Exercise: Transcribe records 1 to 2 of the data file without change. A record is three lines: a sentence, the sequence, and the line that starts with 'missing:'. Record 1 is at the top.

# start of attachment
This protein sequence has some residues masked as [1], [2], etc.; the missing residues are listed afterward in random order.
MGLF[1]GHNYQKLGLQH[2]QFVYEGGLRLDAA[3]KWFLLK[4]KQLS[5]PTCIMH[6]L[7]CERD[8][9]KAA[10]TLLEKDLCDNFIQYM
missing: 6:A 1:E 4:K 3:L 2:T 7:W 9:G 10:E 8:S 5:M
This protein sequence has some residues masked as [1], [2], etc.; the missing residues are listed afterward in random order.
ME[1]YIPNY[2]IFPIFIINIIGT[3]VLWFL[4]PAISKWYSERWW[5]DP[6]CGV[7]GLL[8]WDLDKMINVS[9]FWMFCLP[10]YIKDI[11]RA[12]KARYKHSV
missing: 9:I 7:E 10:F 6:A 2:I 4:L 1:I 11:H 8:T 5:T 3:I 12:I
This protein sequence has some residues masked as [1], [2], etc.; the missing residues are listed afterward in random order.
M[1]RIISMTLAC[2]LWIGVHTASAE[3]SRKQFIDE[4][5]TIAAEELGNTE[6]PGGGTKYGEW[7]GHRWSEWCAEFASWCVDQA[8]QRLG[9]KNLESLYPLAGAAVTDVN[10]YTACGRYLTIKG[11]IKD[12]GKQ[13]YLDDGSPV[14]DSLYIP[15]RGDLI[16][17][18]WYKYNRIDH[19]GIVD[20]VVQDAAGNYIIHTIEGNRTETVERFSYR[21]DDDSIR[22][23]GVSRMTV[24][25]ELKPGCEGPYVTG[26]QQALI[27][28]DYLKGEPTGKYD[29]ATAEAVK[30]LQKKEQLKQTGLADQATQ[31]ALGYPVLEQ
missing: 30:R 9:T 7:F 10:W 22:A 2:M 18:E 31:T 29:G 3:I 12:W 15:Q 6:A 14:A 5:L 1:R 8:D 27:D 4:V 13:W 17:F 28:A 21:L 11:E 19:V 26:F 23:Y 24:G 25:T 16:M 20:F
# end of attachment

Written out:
This protein sequence has some residues masked as [1], [2], etc.; the missing residues are listed afterward in random order.
MGLF[1]GHNYQKLGLQH[2]QFVYEGGLRLDAA[3]KWFLLK[4]KQLS[5]PTCIMH[6]L[7]CERD[8][9]KAA[10]TLLEKDLCDNFIQYM
missing: 6:A 1:E 4:K 3:L 2:T 7:W 9:G 10:E 8:S 5:M
This protein sequence has some residues masked as [1], [2], etc.; the missing residues are listed afterward in random order.
ME[1]YIPNY[2]IFPIFIINIIGT[3]VLWFL[4]PAISKWYSERWW[5]DP[6]CGV[7]GLL[8]WDLDKMINVS[9]FWMFCLP[10]YIKDI[11]RA[12]KARYKHSV
missing: 9:I 7:E 10:F 6:A 2:I 4:L 1:I 11:H 8:T 5:T 3:I 12:I